The anti-fragmentation tool gives the ECB sweeping powers to decide when to rescue a country and stave off default, and when to leave it defenseless. By this mechanism, it can dictate budget policies, or enforce pension reforms, or order changes to labor law, without a democratic mandate. It can keep obedient pro-EU governments in power, and topple those with a different ideology à la Grecque.

This is not new. The ECB brought down Italy's Silvio Berlusconi in 2011 by manipulating yields and installed a Eurocrat more to their liking, as was once explained to me in vivid detail by a disgusted ex-member of the governing council. [Critics of the EU plan] said it was reckless anthropology to foist monetary union on states with starkly different societies and histories, different commercial practices and housing markets, different debt burdens and sensitivities to interest rates, and different trade exposure. They warned that this one-size-fits-all regime would lead to chronic intra-EU friction, punctuated by crises at cyclical turning points. And so it has proved. The difference now is that the ECB's power is formalized and limitless. What happened last week takes Europe closer to a technocrat dystopia under a querulous central bank priesthood.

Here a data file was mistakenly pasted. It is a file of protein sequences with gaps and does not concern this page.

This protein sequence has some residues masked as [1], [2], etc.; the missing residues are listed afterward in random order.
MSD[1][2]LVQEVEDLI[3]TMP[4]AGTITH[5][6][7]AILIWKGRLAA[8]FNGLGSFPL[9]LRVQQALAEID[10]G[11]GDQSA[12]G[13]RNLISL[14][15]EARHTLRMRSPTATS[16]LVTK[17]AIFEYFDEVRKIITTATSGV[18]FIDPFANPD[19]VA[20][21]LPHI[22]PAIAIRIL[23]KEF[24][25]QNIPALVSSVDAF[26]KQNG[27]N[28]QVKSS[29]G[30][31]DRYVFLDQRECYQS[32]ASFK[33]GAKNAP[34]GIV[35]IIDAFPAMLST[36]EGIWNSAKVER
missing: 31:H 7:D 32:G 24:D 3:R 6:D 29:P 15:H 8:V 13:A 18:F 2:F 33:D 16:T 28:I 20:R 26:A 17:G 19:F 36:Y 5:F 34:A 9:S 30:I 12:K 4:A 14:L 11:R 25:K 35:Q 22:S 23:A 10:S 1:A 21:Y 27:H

The immediate problem is that Italian bond rates are rising and the ECB may quickly be forced to become their buyer of last resort to keep the rates in check. If the ECB is unable to buy more Italian bonds, that could force Italy to withdraw from the EU, reinstate the lira and then devalue it. "Antifragmentation" is simply code for keeping Italy from having to leave. But German views on the subject cannot be ignored. Daniel Johnson at the Telegraph writes,

German problems are Euro problems. We've already had a demonstration of the impact the Kremlin's gas manipulation can have on Western leaders. Nord Stream 1 has been running below capacity since June, ostensibly because of a turbine being repaired in Canada but held up by sanctions. After EU pressure was applied on Ottawa, the Canadians returned the turbine, provoking furious protests from Kyiv.